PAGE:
The future of free speech online in Turkey hangs in the balance as the Turkish parliament considers legal provisions that would suppress Internet speech. Turkey’s blemished human rights record has already threatened the nation’s bid to join the European Union, and these proposed measures would further undermine human rights values championed by the EU. The world is watching. Turkish lawmakers must vote against the proposal.
As president Recep Tayyip Erdoğan continues to battle a high-profile corruption scandal and enters a new election cycle, the ruling Justice and Development Party is seeking to amend a set of Internet regulations, known as Law no. 5651, to give the government greater power over Internet content and expanded access to information about users. Because the measures are buried in a larger omnibus bill that will be submitted to a single vote, there is a real risk that the sweeping amendments will become law. The Parliament, which will likely vote within the next two weeks, should reject the amendments to Law no. 5651 and support the human rights of Turkish anti-corruption whistleblowers and ordinary Internet users alike.
There are a number of red flags for Internet users’ free expression and privacy rights in the proposed measures. First, the amendments would require hosting providers to store data about users’ online activity for a period of one to two years. Government officials would be able to request these records without seeking a court’s permission. This sort of data retention mandate can discourage Internet users’ willingness to share and access information online, particularly information about sensitive topics such as health, politics, and religion. Government access to rich stores of information about a user’s online activity also raises significant privacy concerns, especially when this access can happen without judicial oversight.
The amendments also include broad content blocking provisions that could be abused to suppress legitimate speech, including information about government corruption. Under the proposed measures, the government could force service providers to block access to content that violates a person’s “privacy of private life,” a standard that has no clear definition. The provider would have to comply with the blocking demand within four hours, without prior judicial review of the content. This type of immediate takedown requirement is highly vulnerable to abuse – even with after-the-fact judicial review of the demand, it would allow the government and private actors to suppress speech essentially at will. This tactic could be used to dramatically restrict free expression online, disrupting reporting on breaking news or advocacy around time-sensitive events, including elections, trials, and legislative votes.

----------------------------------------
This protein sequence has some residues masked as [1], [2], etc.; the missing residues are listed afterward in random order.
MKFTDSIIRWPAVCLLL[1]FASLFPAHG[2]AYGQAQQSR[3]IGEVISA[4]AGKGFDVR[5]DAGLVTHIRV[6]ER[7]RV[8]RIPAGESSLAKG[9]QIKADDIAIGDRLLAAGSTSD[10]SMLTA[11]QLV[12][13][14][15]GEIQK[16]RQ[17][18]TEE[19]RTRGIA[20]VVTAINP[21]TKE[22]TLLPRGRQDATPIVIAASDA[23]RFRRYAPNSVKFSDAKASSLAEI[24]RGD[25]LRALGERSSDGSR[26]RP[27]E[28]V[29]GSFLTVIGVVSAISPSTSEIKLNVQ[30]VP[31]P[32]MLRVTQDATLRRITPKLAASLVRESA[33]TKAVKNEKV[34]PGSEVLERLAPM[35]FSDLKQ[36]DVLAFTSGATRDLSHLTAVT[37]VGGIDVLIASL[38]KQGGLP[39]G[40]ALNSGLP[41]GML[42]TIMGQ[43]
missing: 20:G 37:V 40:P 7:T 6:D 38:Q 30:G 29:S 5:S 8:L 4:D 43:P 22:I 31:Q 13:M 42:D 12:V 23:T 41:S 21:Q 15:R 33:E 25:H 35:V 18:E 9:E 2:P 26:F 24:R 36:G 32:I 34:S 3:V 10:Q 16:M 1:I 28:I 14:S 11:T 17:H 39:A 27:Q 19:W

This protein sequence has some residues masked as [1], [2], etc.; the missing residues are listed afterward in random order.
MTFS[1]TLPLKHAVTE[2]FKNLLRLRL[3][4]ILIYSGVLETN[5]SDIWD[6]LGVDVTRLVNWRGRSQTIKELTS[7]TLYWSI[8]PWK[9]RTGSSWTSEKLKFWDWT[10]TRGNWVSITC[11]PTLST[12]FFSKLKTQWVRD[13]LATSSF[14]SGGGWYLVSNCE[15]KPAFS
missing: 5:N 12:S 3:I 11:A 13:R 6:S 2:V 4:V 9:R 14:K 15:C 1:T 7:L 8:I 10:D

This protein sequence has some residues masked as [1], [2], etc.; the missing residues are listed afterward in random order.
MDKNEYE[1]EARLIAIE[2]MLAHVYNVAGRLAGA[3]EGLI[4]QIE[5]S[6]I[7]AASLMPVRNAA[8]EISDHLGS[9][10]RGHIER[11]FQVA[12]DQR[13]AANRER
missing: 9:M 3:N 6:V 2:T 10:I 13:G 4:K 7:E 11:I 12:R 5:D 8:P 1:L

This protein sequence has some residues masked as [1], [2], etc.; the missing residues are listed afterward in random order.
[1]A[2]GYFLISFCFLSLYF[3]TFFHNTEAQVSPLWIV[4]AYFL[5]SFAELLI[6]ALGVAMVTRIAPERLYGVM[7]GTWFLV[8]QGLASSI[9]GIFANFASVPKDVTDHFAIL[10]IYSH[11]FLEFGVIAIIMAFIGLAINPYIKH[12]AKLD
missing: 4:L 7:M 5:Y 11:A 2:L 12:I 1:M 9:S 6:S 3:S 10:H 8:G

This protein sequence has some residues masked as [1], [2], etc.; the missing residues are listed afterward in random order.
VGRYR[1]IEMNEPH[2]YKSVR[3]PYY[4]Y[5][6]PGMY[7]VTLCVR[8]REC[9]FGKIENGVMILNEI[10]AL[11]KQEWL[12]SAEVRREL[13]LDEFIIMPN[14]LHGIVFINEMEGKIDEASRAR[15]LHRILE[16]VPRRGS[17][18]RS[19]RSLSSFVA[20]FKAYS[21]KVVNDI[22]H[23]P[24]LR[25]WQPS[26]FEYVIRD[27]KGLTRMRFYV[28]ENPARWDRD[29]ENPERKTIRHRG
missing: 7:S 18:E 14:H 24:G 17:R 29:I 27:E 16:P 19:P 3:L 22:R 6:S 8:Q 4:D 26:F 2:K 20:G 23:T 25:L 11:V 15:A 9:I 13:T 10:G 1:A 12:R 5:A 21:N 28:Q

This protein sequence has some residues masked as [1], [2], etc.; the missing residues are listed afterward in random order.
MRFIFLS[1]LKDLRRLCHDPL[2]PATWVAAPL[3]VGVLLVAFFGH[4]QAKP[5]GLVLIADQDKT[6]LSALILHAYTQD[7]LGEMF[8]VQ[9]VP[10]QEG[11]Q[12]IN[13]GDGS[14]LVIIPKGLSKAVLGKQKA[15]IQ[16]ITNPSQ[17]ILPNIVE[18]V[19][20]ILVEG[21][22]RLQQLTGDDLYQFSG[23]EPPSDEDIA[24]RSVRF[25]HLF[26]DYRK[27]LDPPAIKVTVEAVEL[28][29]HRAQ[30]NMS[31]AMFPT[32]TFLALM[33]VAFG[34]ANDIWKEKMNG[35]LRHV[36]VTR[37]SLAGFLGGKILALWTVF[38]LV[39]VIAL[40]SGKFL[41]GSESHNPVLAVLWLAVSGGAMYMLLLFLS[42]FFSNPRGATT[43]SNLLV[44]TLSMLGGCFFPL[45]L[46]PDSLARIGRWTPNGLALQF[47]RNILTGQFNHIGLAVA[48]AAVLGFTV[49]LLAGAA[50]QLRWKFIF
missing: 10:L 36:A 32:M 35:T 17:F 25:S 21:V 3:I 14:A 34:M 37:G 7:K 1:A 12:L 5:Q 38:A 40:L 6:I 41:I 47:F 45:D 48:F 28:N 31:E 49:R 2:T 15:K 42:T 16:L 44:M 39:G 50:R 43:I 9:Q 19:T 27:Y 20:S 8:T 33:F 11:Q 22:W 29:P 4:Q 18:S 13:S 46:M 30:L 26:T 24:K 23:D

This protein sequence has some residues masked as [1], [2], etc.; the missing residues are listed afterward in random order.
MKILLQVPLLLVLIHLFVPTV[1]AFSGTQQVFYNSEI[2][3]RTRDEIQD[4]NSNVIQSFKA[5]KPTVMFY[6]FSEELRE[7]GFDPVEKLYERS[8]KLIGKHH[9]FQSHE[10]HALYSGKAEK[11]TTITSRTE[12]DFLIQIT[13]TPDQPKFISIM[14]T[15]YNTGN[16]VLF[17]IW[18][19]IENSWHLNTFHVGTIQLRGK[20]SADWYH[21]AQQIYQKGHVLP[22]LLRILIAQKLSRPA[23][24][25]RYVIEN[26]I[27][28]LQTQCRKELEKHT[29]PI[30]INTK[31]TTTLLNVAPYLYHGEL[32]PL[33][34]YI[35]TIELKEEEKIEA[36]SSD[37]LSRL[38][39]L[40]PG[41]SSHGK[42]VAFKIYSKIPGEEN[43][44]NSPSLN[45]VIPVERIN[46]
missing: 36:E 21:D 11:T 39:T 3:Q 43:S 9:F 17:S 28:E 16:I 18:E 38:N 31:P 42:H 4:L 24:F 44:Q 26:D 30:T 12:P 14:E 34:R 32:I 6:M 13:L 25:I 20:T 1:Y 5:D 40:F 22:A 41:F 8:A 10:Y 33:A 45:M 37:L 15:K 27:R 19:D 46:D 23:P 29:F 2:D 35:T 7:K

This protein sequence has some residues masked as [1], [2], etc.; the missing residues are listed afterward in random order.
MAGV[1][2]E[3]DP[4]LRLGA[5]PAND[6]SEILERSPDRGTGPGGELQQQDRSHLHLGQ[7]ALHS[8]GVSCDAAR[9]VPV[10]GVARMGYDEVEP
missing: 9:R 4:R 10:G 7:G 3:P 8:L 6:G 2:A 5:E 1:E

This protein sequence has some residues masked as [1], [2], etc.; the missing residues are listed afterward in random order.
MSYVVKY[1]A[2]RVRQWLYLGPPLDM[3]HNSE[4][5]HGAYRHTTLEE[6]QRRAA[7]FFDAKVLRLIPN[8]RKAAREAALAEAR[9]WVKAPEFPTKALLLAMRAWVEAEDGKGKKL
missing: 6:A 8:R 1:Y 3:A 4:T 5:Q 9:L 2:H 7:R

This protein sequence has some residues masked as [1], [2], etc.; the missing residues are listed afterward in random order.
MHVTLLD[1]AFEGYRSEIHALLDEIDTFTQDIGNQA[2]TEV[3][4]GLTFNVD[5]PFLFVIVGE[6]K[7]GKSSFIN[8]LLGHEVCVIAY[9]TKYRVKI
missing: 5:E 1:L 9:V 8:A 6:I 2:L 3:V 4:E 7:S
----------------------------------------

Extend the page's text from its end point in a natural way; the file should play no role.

Amendments to Law no. 5651 are new, but the struggle for a free and open Internet in Turkey is ongoing. Courts blocked access to YouTube in 2007, but the ban was lifted in 2010. Just last week, video service Vimeo was also blocked temporarily after a court decision. In 2011, the Turkish government attempted to introduce mandatory Internet filters, but withdrew the proposal in the face of heavy criticism. And after nationwide protests last summer featured significant use of social media by activists, Erdoğan called Twitter a “menace” used to spread lies.
The issue of Turkish Internet blocking has even reached the European Court of Human Rights (ECHR). In 2012, following a Turkish court order to block all Google sites due to a single post, the ECHR ruled that the overly broad block violated the right to freedom of expression. The ECHR also determined that the Turkish legal system was insufficient to prevent abusive and arbitrary blocking. Two years after the ECHR ruling, the ruling party is not only failing to heed the warnings of the ECHR, but also proposing measures that actively defy them. It must reverse course and should focus its efforts on reform.
Turkey is an incredibly influential country that has the potential to bridge many of the divides between the East and West. The country needs a forward-looking Internet policy that respects free speech online and demonstrates its commitment to human rights. These proposals would be a major step back for the global Internet and the people of Turkey.